Loading...

47 Budget Travel Tips That Have Saved Me Thousands

Hey guys, I’m writing this post because while my main budget travel guide was great, I still feel like I haven’t elaborated on it enough. I know what you’re thinking,

“does he not have anything else to write about?”

While you’re partially correct, I also realised that I was quite general in my other guides, so this post is more about the little things you don’t really notice, that save you money. If you’ve read my posts (here, here, and here, btw) , you know about using Airbnb instead of hotels, using Incognito Mode to buy flights, blah blah blah. SO, these are 47 small, butive effect budget travel tips that have saved me thousands, without exaggeration.

1. Walk as much as possible

Travel will turn you into a walker. While taking public transport will allow you to “get by like a local,” that all adds up, and you can be spending the money on something more worthwhile, like food. Not only will you save money, but you can truly absorb the city, and get to know your chosen city a lot better. Plus you can burn calories, and try to be “healthy.”

2. Avoid Taxis

Now I know I literally just said to walk everywhere, but there are some cities (looking at you, New York) that are just too big to walk. So, if you need transport, ditch the taxis and go on the bus, or tuk-tuk, or whatever! Public transport is a great way to know a city if walking isn’t manageable. Plus in some places, like Thailand, public transport cost just pennies.

3. Avoid Travelling on Fridays and Saturdays

Unfortunately as I am a uni student, I usually only have the weekend. So, if I do travel, I’ll usually take a day off or two so my flight can be cheaper. Look at this calendar of flights from Edinburgh – Brussels round-trip, for example.

So, you can either spend up to £95 flying on a Friday or Saturday, or you can spend as little as just £34 flying out on a weekday like Thursday! If you have a full-time job or you’re a student, this may not apply as well. But if you’re looking to go on a nice little holiday, or you have spring break in university, definitely travel in the middle of the week! I saved almost £200 on my flight to Bangkok next week just from leaving on a Thursday instead of a Friday. And £200 will easily last me all two weeks in Southeast Asia.

4. Learn A Bit of the Language

A simple “tai gui le!” in China goes a long way. When going to a market almost anywhere, especially in Asia, haggling is a must. The locals will try and sell you their goods for double or triple the price. But, if you learn a few things like “its too expensive” or your desired price in their language, they’ll eventually give in, and you just saved yourself enough to buy another souvenir!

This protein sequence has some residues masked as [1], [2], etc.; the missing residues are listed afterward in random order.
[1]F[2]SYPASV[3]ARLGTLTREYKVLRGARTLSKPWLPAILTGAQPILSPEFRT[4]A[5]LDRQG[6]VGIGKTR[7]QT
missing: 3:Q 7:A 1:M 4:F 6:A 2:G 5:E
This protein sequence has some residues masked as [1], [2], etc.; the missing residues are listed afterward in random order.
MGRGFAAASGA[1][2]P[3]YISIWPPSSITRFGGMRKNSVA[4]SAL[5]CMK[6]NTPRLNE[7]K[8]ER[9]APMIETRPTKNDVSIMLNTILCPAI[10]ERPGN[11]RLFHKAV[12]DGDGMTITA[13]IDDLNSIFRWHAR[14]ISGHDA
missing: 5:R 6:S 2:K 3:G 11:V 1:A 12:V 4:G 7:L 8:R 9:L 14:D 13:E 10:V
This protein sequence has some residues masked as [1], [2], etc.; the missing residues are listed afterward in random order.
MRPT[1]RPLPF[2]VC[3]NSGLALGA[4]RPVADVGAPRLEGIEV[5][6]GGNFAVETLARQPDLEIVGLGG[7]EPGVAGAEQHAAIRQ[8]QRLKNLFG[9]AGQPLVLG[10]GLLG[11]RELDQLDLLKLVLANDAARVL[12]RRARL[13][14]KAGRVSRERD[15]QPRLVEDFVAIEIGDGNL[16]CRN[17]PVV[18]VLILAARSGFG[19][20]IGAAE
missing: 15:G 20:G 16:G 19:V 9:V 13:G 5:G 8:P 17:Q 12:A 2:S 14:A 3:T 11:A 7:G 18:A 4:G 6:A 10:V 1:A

5. Get a City Pass

Museum passes are the saving grace of big cities. For example, museums in Barcelona are crazy expensive (think 4 compulsory museums at €20 each!), but you can get a Barcelona Card and see the big museums and all Barcelona has to offer for a fraction of the price.  Plus, many of these city cards include free metros and discounts at restaurants. I’m now writing this kicking myself that I didn’t know this back in Barcelona as I somehow spent €100 in museums and metros in 3 days.

6. Find Museum Deals

The Louvre is a must, but did you know that its free for under 26s on Friday evenings and on the first Sunday of each month for everyone? Just saved you €9 to spend on croissants and €2 convenience store wine. Many paid museums around the world have little quirks like these, you just gotta scope ’em out!

7. Rent a Car

If you’re going all over a country (cue plugging in my Croatian Road-trip for the 78337th time), driving will be way, way cheaper than flying all over. Some countries also don’t have the greatest bus systems, so a car (or a motorcycle, etc) would be your best bet. Plus, if weather permits, you can sleep in the car and save tons of money on accommodation!

8. Head to National Parks

When I went to Iceland in March, we spent a vast majority of our time visiting Iceland’s national parks.  In most countries, including Iceland, they’re free! Explore the beauty and greens of country while keeping the green in your pocket.

9. Avoid Tourist Traps

I don’t remember where I heard this, but someone told me to always avoid restaurants within 6 blocks of tourist sites. Basically, the restaurants with the multilingual menus, the waiters who greet you from the outside, all of that. No. You’ll get ripped off, paying a lot more for a lot less quality.

10. Street Food: Heavenly and Cheap

Whoever said all street food was bad was, simply put, wrong. Street food is perhaps one of the most authentic experiences one can have abroad. And it’s way, way cheaper than any restaurant. One of the best meals of my life was an order of 3 chashaobao, or BBQ Pork Buns from a stand on Lamma Island in Hong Kong for £1. It was somehow even better than the £5 order back at home at my favourite Asian spot in Los Angeles. It was that moment that street food stole my heart, and left me with way more money for more street food.

我爱这个叉烧包在香港!

11. Hostels: Not the Horror Movie Frights

In the US, Hostel was a pretty big movie that scared me off from hostels for eternity…until I actually stayed in one. First I was alive, but I had a great time! It’s almost like that movie..was made…to scare people. As in it’s not the reality. Hostels are full of budget travellers like you and me, just trying to save money. Plus, like you and me, no one’s out there trying to do anything crazy, they’re just minding their own business on their own trips. Give them a shot!

12. Drink Local Brands

You’re in Scotland…and you’re trying to drink Blue Moon? While delicious, it’s way more expensive here because it’s a foreign brand. Drink the local ones! They’ll be cheaper and it gives you a further taste into the culture, and the bartender may even tell you how its made!